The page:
Love And Rejection: Breaking Up

opinionated Essay
1779 words
1779 words

Love and Rejection: Breaking Up

Some felt they were a modern day Romeo and Juliet. The reality, however, is that they were a heartbreaking example of what can go wrong with adolescents. Christian Dalvia, 14 and Maryling Flores, 13 were sweethearts who were forbidden by Flores' mother to see each other. In early November, 1995, the young couple met one last time. Standing at the edge of a Florida canal, they joined hands and jumped 15 feet into the cold, murky water to their deaths.
Their deaths may sound romantic, even heroic to other teenagers when, in actuality, it's just plain stupid. There were probably many other reasons for their deaths, but ultimately, the thought of not being together tortured to the point of wanting to take their own lives. This is a very extreme example of what can go wrong with teenage heartbreak. One minute they're inseperable - sharing their most intimate thoughts and details - the next minute they are faces across a crowded room or polite acquaintances at best. These are the consequences that come along with a breakup.
We teens hear about love all around us, in music and movies, on TV, in stories. We hear that love will make us happy. We hear that single people are lonely. We are told that if we are not part of a couple, we are not complete.
We all want to be part of this thing called ‘love'.
Okay, we get a boyfriend or girlfriend, now everything should be perfect.
But, it's not perfect, because life never is. It is easy to become disappointed. Feelings can change. One person may decide to say good-bye.
When that happens, the one left behind will feel rejected.
Rejection means choosing between one thing and another. The one who feels rejected thinks as if they are not good enough. It hurts. When the person you love decides to leave you, it is even more painful. Does rejection mean failure? No. The end of a relationship means that the boyfriend or girlfriend decided that s/he wanted a change. The reasons for this are within the ex - not within the rejected person. No one is a less valuable person because their boyfriend or girlfriend's feelings have changed. What To Expect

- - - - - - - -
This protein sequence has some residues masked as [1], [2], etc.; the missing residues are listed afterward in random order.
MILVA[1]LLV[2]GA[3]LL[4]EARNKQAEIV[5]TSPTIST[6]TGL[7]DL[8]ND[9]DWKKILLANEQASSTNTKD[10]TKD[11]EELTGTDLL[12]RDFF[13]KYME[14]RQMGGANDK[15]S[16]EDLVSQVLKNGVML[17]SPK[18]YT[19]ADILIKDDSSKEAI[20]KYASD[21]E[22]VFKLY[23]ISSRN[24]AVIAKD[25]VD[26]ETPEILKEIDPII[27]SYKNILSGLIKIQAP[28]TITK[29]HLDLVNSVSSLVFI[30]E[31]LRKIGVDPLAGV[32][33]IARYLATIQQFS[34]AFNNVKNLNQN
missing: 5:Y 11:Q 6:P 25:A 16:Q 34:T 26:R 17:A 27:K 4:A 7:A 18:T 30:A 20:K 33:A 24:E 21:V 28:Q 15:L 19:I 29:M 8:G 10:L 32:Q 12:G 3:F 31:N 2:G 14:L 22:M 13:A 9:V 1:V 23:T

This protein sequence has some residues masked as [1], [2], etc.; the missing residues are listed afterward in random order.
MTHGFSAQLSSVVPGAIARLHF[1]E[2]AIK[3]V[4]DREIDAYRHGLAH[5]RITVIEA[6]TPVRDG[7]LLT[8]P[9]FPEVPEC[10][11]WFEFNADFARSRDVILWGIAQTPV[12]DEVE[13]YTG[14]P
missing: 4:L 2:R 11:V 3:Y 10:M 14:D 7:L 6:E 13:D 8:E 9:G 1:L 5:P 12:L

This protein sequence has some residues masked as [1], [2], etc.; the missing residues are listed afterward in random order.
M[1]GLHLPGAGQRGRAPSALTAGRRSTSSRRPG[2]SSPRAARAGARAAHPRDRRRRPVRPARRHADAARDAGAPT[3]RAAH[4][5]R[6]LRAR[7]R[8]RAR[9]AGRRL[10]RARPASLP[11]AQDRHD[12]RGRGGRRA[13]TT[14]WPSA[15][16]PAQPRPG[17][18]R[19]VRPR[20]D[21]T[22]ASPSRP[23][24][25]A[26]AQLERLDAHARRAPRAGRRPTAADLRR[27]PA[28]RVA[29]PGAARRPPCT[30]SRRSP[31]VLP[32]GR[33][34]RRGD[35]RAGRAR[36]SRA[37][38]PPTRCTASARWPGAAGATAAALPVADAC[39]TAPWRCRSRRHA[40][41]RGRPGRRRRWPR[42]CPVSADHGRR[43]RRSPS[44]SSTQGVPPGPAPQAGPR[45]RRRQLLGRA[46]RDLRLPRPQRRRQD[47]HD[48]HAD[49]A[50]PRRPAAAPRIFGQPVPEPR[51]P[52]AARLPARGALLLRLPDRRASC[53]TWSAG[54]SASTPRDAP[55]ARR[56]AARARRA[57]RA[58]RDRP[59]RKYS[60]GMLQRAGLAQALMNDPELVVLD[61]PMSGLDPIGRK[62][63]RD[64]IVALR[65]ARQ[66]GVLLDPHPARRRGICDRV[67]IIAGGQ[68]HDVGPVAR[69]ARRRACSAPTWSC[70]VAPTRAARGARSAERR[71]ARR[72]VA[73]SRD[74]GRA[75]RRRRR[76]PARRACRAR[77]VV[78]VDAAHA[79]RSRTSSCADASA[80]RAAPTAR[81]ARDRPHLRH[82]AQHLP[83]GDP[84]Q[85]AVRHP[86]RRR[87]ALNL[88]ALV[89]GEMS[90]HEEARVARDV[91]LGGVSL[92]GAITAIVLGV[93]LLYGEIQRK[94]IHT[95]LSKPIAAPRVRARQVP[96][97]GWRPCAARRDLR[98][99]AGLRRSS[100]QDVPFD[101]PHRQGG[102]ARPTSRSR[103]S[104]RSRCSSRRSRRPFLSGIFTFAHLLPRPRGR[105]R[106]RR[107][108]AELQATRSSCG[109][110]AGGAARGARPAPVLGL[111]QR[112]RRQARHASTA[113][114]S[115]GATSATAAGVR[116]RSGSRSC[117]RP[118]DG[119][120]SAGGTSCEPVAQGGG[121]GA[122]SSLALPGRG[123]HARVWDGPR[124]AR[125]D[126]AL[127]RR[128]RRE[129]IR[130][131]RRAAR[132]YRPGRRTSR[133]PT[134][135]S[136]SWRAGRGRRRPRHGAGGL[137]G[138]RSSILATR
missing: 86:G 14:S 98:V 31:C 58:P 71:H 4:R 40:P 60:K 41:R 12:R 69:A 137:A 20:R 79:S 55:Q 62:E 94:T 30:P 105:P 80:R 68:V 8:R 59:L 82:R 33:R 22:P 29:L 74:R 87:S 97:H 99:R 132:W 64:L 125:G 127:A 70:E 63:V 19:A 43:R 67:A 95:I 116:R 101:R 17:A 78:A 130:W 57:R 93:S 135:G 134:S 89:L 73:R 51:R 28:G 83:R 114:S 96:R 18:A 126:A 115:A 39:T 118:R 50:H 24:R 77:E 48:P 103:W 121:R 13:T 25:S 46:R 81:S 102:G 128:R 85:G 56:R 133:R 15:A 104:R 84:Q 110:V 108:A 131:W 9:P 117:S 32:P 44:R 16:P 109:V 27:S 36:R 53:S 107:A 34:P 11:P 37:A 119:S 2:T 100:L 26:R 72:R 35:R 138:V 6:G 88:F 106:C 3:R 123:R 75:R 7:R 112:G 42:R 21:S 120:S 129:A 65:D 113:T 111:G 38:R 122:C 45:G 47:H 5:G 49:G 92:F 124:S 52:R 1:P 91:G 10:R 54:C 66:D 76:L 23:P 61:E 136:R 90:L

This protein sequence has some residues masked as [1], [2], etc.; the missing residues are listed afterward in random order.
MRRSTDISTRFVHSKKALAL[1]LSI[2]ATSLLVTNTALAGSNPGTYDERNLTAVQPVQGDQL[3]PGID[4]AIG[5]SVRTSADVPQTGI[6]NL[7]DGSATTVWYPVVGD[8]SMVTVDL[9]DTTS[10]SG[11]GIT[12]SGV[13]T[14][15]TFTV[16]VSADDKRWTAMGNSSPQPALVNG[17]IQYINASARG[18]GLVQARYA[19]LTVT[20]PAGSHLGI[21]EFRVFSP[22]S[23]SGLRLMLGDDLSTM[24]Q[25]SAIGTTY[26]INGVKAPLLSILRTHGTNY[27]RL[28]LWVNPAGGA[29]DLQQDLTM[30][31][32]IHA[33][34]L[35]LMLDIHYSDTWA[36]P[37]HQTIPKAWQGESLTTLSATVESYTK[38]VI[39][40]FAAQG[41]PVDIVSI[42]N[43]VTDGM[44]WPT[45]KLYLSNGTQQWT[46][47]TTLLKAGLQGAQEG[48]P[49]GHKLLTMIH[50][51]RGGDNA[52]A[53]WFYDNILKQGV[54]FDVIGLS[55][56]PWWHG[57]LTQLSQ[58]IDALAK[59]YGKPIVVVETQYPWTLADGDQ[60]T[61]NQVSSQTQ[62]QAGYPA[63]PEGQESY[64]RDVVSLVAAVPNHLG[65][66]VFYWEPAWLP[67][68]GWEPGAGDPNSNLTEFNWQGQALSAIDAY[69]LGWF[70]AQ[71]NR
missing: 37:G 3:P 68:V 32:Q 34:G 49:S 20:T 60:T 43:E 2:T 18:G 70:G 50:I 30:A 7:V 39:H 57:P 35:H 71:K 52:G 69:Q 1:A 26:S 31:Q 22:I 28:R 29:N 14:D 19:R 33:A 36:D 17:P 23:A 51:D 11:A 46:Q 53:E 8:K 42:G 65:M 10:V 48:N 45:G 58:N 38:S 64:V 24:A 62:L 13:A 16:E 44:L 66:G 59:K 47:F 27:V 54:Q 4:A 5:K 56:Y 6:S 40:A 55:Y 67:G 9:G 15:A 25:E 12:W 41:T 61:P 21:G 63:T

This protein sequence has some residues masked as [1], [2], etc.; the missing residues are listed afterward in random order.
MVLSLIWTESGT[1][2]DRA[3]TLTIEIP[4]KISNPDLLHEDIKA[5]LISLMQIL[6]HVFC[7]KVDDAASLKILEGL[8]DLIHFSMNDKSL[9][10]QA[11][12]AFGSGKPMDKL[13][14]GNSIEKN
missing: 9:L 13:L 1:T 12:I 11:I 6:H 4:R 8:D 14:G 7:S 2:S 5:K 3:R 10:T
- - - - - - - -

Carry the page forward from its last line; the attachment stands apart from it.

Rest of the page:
There are nine stages of rejection that almost all “dumpees” must go through. The pain may be awful, but each stage is part of the healing process.
The stages may not follow in an exact order, but they will all be experienced.
The Denial Phase: “This can't be happening.” During this stage, people may find themselves waiting for the phone to ring and not believing that the

In this essay, the author

  • Narrates how a young couple met one last time at the edge of florida canal.
  • Describes the extreme examples of extreme suicide.
  • Opines that no one is a less valuable person than the rejected person.
  • Opines that if a woman doesn't call her, she will change his/her mind.
  • Describes how they feel pain in their chest, or want to throw up when they think of the person or see them.
  • Explains the blame phase: pointing the finger at you or at your ex for what each of you has done.
  • Opines that their ex doesn't believe in their temper.
  • Narrates how she told him she would tell his mom he'd been doing drugs.
  • Opines that the underhanded ploy to make tom upset is not a mature way of thinking.
  • Advises abusing people to seek help and break off all contact with the person they're abused with.
  • Opines that reunions can be valuable when the time is right.
  • Advises against rushing a reunion with your ex — give yourself plenty of time for the reunion.
  • Describes the things that hurt, wanted, feared, and what you wanted.
  • Opines that parents don't have time to waste on their children's reactions.
  • Explains that children have to assume the role of the other parent.
  • Explains that teens hear about love all around them, in music, movies, tv, stories, and that single people are lonely.
  • Explains that each stage is part of the healing process. the stages may not follow in an exact order, but they will all be experienced.
  • Analyzes how someone who is obsessed with driving by the ex's house or place of work, calls the other just to hear his or her voice, and tries to cover it up with lies like, "i was just in the neighborhood."
  • Opines that one should accept that it's over, stop asking why, realize and accept their emotions, and decide to let go.
  • Explains that many of us entertain the fantasy of seeing an ex and having him or her say, "you were right all along, take me back!" this would restore your feeling that you and your love mattered, but it only happens in a few cases.
  • Opines that adults have more to worry about than teenagers. they are severely depressed because they have their whole life ahead of them.
Get Access